Mentee Karen Buchsbaum has a passion for food, community, and climate.  She has over 15 years of experience in education, program management, outreach and communications and enjoys engaging with community leaders, students, non-profits, farmers, and the public around issues of nutrition, agriculture, and sustainability.

She holds a B.A. in Biology, and an M.S. in Environmental Science and Education. She is a Ph.D. candidate in Environmental Studies at Antioch University New England where she is using agent-based modeling and role-playing games to study climate change and farmer decision-making.

Karen served as faculty for the University of Maryland and Maryland University of Integrative Health where she taught courses in nutrition, food systems, and program evaluation for the Master of Science program in Nutrition. She is the director and producer of the award-winning storytelling project, Harvests of Hope, which highlights the innovative ways small farmers and communities are adapting to climate change.

Mentor George Haddow served as the Deputy Chief of Staff at FEMA in the 1990s and was a member of the senior staff team that conceived, designed, and implemented FEMA’s national community-based risk reduction program entitled “Project Impact: Building Disaster Resistant Communities.” George is a co-founder of ASAP and the former Chair of the Policy Working Group. His experience working in community disaster risk reduction, community engagement, and crisis communications have helped Karen to understand where she may best fit in helping my community to become more resilient while building a satisfying career.

Karen is getting close to completing her dissertation and has been grappling with her next career move.  The question that keeps coming up in their conversations is what “level” makes the most sense for her to work at. Successful adaptation will require organization between levels of governance, and right now there are not many systems in place to facilitate coordination of resources, people and information across levels and between sectors. This is changing and they have had lots of good conversations about how she can find her niche and create opportunities for herself.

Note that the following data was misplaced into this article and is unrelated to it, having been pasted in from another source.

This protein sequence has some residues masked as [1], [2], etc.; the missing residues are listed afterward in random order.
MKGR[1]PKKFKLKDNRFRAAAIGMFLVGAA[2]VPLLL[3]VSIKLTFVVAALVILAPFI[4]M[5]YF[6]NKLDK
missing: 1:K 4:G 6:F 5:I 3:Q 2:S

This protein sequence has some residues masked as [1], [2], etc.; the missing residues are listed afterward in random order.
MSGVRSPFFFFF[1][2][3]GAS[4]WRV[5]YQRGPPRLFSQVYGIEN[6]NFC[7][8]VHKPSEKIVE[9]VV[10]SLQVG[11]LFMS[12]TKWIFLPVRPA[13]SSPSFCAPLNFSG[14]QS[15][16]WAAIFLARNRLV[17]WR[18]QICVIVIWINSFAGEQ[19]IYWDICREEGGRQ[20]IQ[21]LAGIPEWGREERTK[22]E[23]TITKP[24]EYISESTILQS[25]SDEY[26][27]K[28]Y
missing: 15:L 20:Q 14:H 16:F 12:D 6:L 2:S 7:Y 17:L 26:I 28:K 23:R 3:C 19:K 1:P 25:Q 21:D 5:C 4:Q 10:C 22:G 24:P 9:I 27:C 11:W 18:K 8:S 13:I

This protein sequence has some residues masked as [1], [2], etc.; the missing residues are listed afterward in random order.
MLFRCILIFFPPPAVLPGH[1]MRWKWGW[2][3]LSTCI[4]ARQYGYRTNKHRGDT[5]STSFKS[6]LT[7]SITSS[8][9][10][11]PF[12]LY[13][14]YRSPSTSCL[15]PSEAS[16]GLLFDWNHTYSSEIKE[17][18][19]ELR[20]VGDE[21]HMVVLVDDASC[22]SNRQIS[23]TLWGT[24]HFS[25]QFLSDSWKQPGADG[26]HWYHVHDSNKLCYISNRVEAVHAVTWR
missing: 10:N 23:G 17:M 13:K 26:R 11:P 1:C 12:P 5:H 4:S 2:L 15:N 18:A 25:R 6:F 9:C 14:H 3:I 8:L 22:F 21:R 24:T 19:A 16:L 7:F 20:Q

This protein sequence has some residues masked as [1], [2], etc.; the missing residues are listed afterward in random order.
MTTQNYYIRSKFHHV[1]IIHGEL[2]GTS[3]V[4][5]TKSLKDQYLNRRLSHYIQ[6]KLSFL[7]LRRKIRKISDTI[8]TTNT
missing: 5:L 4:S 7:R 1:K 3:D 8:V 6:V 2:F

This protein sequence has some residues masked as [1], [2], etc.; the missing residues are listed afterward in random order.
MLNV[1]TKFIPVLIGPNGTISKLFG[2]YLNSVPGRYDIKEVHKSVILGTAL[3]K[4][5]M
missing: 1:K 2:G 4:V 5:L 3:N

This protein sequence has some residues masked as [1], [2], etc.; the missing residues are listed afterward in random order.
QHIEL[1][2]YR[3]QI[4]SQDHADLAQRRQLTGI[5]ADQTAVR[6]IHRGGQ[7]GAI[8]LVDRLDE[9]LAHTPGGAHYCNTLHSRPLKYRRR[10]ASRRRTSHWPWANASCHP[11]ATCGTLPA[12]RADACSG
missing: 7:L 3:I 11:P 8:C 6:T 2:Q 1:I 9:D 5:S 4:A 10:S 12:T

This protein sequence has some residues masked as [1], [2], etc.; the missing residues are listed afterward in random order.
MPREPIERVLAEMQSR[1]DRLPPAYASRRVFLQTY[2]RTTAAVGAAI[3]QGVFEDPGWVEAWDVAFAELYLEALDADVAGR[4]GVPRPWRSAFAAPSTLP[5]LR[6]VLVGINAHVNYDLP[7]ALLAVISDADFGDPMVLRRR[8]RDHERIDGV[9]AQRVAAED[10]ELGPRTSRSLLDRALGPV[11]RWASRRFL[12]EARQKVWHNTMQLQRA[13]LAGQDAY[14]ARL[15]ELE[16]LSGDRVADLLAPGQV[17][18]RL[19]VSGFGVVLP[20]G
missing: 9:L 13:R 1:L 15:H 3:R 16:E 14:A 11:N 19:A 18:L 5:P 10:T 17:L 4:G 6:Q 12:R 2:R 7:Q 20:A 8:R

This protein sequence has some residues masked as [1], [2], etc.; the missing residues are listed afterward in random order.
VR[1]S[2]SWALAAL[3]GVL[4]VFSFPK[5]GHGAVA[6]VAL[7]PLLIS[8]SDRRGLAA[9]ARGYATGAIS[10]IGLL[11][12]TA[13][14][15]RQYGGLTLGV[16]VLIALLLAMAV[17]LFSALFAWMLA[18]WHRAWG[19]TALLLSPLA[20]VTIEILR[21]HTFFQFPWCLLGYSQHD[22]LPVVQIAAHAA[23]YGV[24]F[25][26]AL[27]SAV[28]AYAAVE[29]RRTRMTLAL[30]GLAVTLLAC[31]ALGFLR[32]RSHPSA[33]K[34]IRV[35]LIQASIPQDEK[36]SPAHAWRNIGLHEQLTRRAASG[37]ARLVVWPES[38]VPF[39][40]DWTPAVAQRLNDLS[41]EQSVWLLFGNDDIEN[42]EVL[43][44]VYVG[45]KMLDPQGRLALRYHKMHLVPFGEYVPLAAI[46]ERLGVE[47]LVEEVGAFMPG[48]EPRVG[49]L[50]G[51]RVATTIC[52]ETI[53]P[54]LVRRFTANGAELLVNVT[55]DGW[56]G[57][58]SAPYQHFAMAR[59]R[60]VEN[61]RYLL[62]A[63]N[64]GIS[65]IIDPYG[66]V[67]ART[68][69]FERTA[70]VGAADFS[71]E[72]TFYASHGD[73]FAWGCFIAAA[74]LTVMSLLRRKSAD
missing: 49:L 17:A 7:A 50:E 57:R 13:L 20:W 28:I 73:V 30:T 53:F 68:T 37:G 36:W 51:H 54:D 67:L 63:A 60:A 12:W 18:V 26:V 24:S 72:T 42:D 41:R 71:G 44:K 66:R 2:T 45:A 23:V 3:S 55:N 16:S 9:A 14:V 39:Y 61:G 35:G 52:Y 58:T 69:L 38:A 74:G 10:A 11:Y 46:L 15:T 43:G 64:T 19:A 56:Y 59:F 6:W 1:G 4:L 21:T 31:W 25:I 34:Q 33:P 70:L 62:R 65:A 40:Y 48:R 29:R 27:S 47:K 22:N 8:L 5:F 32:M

Karen has primarily worked on the community, and sometimes state level because she enjoys working on issues that are grounded in everyday reality and enjoy working with people from all walks of life.   George has encouraged her to continue that work and also consider how her experiences could help provide important insights for planning and coordination at the regional and federal levels.

One of the things they have spoken a lot about is the need for deeper community level work, especially in vulnerable communities, and what a truly inclusive adaptation and risk management planning process might look like. So many people who are the most affected by climate change are left completely out of the decision-making process and that needs to change.

They’ve also spent some time focusing on the importance of including Indigenous perspectives and spirituality in adaptation efforts. Climate change will affect every area of our lives, and the Indigenous perspective recognizes our inherent interconnectivity with each other and the natural world. Adopting this perspective has the potential to fundamentally shift how we approach adaptation.  George has worked with Native American tribes in Wisconsin and California to develop adaptation and hazard mitigation plans.  He has shared valuable insights about his experiences with these planning processes and how they’ve been different from other experiences he’s had in adaptation planning.

Karen has dedicated her life and career to education, advocacy, and community building.  Like many others who work in the environmental realm, she has often felt burnt out by the amount of work and has sometimes wondered how much of a difference it all really makes. It’s been heartening for her to hear someone who has worked at one of the highest levels of government validate the importance of local level work in promoting resilience.

Karen recently moved into an old farmhouse in Maryland and learned that George also lived in an old fixer-upper in New Orleans. They enjoyed swapping stories about the quirks and challenges of fixing up old homes.

Thanks to both for sharing what they’ve learned!